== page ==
Read by Sean Hebert
I don’t know how much you know but we’re supposed to end up together. The narrative was written long ago, starting with a kiss in New Haven on a party weekend. Your friend – remember her, the red haired, wild one? – was snapping pictures and captured it, by coincidence, by circumstance, by fate, and really, how perfect is that? Our first kiss, destined to adorn a wall in our hallway. Oh, that picture? It’s a funny story, really. It was our sophomore year in college... I could practically hear your girlfriends gush.
I don’t know how much you know but we’re supposed to end up together. There was talk of a house, a dog, winters with sweaters. We’d kiss in the rain and clink champagne glasses. The years would turn but stay the same: I’d read newspapers; you’d eat muesli in the mornings. But we’d still be us.There’d still be that secret look you give me during parties. You know, the one that means I’m doing this for you and I hope you know that but oh-I-still-love-you and it’s-alright-provided-you-tidy-up-when-they’re-gone. And I would, because dirty dishes should never separate two people and oh-by-the-way-I-love-you-too.
I don’t know how much you know but we’re supposed to end up together. Together we were Friday – the anticipation of pleasure, a weekend that could fall in any direction. There were Tunisian restaurants and moonlight tangoes, a surprise trip to Florida where we cooked my grandmother lamb chops. “I swear, it was one of the top meals of my entire life,” she still says in her Maryland twang.
A reader might be inclined to reduce this sentiment to cliché, add it to a list of platitudes – we go where the wind takes us or home is where the heart is or all I need is you – without knowing our narrative. I go where I plan in a home I paid for, on a targeted course to maximize my utility. It is as clinical and perfect as it sounds and will lead to me being rich and successful whilst keeping that touch of my boyish charm. And this is why you like me. And this is why you love me.
And this is why you loved me.
We’re supposed to be together. I moved to Hong Kong and – we’re supposed to be together. Hong Kong is a Saturday. Hong Kong is a queue of beautiful parties. Hong Kong is love and love here is never having to check your bank account balance.
The plan was a pit stop, a blip, a two year stint that turned to three to six to seven to the end of us. We were supposed to be a Sunday – bike rides, brunch, undercover snuggles in the afternoon. I would bring you hot chocolate and you would accept it because all women love chocolate but somehow you love chocolate more than the rest of them. I would put my arm around you and trick you into thinking the marshmallows were homemade but you’d be far too smart for that. And when you opened your mouth to protest I’d kiss it and there would be laughs and chocolate and then only the sounds of two people sitting next to each other.
I don’t know how much you know but
There was a moment – no scratch that – there were four moments when it was over and I could have fixed it but I didn’t. The night before I flew to Hong Kong and you stayed over and we woke up eyes swollen. The summer here when you asked me not to go but I was angry and booked a trip to Europe and left. When my dad was sick and I called you in that elevator bank and you told me you still loved me and I told you I loved you but had started something new and doesn’t that deserve a chance? When the skinny guy, Kaz (I think that was his name, but he’ll always be “skinny guy” to me), broke up with you and you jumped on a bus to New York and slept in my hotel bed. I remember watching you, curled up tight, arms wrapped around the pillow. And I leaned over and whispered a secret in your ear.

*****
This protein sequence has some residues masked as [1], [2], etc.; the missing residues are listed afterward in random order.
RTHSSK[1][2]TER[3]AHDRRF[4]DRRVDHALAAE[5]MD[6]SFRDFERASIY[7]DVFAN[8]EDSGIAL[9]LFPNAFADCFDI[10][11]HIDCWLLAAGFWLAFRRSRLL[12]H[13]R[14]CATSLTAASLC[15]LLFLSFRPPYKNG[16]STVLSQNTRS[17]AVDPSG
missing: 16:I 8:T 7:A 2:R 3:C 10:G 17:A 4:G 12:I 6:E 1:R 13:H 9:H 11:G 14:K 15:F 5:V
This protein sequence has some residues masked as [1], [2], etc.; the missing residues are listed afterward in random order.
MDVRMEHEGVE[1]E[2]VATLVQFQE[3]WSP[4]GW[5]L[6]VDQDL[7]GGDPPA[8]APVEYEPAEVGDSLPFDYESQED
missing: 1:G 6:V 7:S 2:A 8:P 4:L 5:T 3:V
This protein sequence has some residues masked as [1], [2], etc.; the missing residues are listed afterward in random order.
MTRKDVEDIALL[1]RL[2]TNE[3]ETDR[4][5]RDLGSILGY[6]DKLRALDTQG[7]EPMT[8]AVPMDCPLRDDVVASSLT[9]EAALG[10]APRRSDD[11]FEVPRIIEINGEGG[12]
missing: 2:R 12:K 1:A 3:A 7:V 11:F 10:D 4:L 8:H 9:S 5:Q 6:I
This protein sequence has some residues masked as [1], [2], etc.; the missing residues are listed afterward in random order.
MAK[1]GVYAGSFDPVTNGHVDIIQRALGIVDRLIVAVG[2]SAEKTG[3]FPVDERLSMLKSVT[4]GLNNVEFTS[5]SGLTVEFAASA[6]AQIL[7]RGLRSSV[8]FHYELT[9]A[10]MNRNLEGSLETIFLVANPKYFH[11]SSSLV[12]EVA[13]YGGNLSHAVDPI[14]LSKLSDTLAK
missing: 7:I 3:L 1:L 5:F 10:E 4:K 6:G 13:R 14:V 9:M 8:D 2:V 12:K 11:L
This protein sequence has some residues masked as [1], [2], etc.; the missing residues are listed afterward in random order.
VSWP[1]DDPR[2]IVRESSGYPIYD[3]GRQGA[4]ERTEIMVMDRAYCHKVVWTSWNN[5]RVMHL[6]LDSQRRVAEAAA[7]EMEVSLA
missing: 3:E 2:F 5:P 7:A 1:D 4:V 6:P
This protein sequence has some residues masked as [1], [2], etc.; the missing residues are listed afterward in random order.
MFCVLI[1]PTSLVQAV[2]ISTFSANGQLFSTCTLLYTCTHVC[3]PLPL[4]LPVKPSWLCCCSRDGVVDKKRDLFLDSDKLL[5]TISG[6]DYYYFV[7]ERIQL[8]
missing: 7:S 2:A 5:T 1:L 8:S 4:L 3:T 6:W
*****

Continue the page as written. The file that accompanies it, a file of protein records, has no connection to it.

I don’t know if you heard but it was important. And I thought that there, in the early morning, in the beauty of that hotel room, if I mouthed it 100 times it would finally become true. There is power in words and power in a name and – and – and….
We’re supposed to be together.
I learned that you were engaged via Facebook. I clicked a link and saw the ring, the congratulations from our friends. I was in my office calculating free cash flow. The sun was shining and it was a beautiful day. And I went to the coffee shop and ordered a coffee. And I drank the coffee and went back to my office. And I remembered the Frank O’Hara poem “The Day Lady Died”:
It is 12:20 in New York a Friday
three days after Bastille day, yes
it is 1959 and I go get a shoeshine
because I will get off the 4:19 in Easthampton
at 7:15 and then go straight to dinner
and I don’t know the people who will feed me
And now you’re married and now you’re happy and you looked so beautiful in the wedding pictures I saw. I’ve sent you a few emails – short, terse – “Happy birthday,” “check out this funny video,” “look at the kittens,” when what I meant to say was...
What is there to say, anyway? You’re happy and I’m happy for you and that’s not true at all. I’m blessed for what we had and what we have and how I’m me now because of you. We’re supposed to be together but I suppose you supposed differently. And I don’t know how much you know but its Monday now.